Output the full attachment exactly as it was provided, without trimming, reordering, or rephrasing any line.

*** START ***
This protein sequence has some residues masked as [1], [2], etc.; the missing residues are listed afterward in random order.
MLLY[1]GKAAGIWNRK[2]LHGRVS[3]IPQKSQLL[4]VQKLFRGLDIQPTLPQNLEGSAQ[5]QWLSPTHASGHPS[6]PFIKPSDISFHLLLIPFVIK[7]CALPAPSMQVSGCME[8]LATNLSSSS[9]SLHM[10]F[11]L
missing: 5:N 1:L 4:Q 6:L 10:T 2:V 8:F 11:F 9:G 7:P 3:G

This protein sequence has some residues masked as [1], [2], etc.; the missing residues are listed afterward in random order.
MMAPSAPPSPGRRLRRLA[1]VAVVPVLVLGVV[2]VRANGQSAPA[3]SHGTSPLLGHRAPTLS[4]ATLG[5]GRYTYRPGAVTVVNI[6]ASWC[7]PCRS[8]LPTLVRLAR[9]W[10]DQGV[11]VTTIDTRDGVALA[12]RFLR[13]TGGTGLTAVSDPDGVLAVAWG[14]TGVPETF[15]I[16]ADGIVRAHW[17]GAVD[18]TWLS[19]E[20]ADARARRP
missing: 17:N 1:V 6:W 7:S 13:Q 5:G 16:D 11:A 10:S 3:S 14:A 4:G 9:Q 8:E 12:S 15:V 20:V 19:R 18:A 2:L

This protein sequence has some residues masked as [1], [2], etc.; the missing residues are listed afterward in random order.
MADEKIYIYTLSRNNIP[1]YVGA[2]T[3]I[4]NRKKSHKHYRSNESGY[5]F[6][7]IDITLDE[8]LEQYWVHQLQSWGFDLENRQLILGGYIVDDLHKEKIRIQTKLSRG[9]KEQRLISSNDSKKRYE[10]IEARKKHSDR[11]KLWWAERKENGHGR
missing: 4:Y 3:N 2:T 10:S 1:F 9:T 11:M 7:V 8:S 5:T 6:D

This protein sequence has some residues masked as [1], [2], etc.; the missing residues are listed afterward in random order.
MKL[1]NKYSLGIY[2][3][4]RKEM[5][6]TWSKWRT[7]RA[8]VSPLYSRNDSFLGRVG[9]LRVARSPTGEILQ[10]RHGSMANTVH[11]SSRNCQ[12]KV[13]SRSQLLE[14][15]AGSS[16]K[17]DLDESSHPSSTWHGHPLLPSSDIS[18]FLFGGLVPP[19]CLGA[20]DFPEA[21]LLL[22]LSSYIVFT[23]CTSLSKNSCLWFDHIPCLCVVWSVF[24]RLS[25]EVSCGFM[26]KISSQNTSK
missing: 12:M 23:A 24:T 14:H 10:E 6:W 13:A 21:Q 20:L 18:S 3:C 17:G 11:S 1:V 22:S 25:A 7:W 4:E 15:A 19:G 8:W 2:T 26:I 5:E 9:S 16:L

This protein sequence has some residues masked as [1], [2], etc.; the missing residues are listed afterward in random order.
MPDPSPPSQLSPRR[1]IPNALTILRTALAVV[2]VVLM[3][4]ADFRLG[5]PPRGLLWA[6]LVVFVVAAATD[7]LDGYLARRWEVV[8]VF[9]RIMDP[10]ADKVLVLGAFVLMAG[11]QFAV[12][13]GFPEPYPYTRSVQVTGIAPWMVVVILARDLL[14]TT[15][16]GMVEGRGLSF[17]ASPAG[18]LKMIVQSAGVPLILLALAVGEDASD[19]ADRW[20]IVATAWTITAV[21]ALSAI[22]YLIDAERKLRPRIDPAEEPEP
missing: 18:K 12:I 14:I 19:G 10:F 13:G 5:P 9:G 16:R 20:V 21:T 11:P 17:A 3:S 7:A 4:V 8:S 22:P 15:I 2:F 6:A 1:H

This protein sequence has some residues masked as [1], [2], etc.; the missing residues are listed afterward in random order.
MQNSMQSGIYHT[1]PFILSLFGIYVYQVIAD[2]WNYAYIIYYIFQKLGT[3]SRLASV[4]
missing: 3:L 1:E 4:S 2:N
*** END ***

This protein sequence has some residues masked as [1], [2], etc.; the missing residues are listed afterward in random order.
MLLY[1]GKAAGIWNRK[2]LHGRVS[3]IPQKSQLL[4]VQKLFRGLDIQPTLPQNLEGSAQ[5]QWLSPTHASGHPS[6]PFIKPSDISFHLLLIPFVIK[7]CALPAPSMQVSGCME[8]LATNLSSSS[9]SLHM[10]F[11]L
missing: 5:N 1:L 4:Q 6:L 10:T 2:V 8:F 11:F 9:G 7:P 3:G

This protein sequence has some residues masked as [1], [2], etc.; the missing residues are listed afterward in random order.
MMAPSAPPSPGRRLRRLA[1]VAVVPVLVLGVV[2]VRANGQSAPA[3]SHGTSPLLGHRAPTLS[4]ATLG[5]GRYTYRPGAVTVVNI[6]ASWC[7]PCRS[8]LPTLVRLAR[9]W[10]DQGV[11]VTTIDTRDGVALA[12]RFLR[13]TGGTGLTAVSDPDGVLAVAWG[14]TGVPETF[15]I[16]ADGIVRAHW[17]GAVD[18]TWLS[19]E[20]ADARARRP
missing: 17:N 1:V 6:W 7:S 13:Q 5:G 16:D 11:A 10:S 3:S 14:A 4:G 9:Q 8:E 12:S 15:V 20:V 19:R 18:A 2:L

This protein sequence has some residues masked as [1], [2], etc.; the missing residues are listed afterward in random order.
MADEKIYIYTLSRNNIP[1]YVGA[2]T[3]I[4]NRKKSHKHYRSNESGY[5]F[6][7]IDITLDE[8]LEQYWVHQLQSWGFDLENRQLILGGYIVDDLHKEKIRIQTKLSRG[9]KEQRLISSNDSKKRYE[10]IEARKKHSDR[11]KLWWAERKENGHGR
missing: 4:Y 3:N 2:T 10:S 1:F 9:T 11:M 7:V 8:S 5:T 6:D

This protein sequence has some residues masked as [1], [2], etc.; the missing residues are listed afterward in random order.
MKL[1]NKYSLGIY[2][3][4]RKEM[5][6]TWSKWRT[7]RA[8]VSPLYSRNDSFLGRVG[9]LRVARSPTGEILQ[10]RHGSMANTVH[11]SSRNCQ[12]KV[13]SRSQLLE[14][15]AGSS[16]K[17]DLDESSHPSSTWHGHPLLPSSDIS[18]FLFGGLVPP[19]CLGA[20]DFPEA[21]LLL[22]LSSYIVFT[23]CTSLSKNSCLWFDHIPCLCVVWSVF[24]RLS[25]EVSCGFM[26]KISSQNTSK
missing: 12:M 23:A 24:T 14:H 10:E 6:W 13:A 21:Q 20:L 18:S 3:C 17:G 11:S 1:V 22:S 25:A 7:W 4:E 15:A 19:G 8:W 2:T 26:I 5:E 9:S 16:L

This protein sequence has some residues masked as [1], [2], etc.; the missing residues are listed afterward in random order.
MPDPSPPSQLSPRR[1]IPNALTILRTALAVV[2]VVLM[3][4]ADFRLG[5]PPRGLLWA[6]LVVFVVAAATD[7]LDGYLARRWEVV[8]VF[9]RIMDP[10]ADKVLVLGAFVLMAG[11]QFAV[12][13]GFPEPYPYTRSVQVTGIAPWMVVVILARDLL[14]TT[15][16]GMVEGRGLSF[17]ASPAG[18]LKMIVQSAGVPLILLALAVGEDASD[19]ADRW[20]IVATAWTITAV[21]ALSAI[22]YLIDAERKLRPRIDPAEEPEP
missing: 18:K 12:I 14:I 19:G 10:F 13:G 5:P 9:G 16:R 20:V 21:T 11:P 17:A 3:S 7:A 4:V 8:S 22:P 15:I 2:F 6:A 1:H

This protein sequence has some residues masked as [1], [2], etc.; the missing residues are listed afterward in random order.
MQNSMQSGIYHT[1]PFILSLFGIYVYQVIAD[2]WNYAYIIYYIFQKLGT[3]SRLASV[4]
missing: 3:L 1:E 4:S 2:N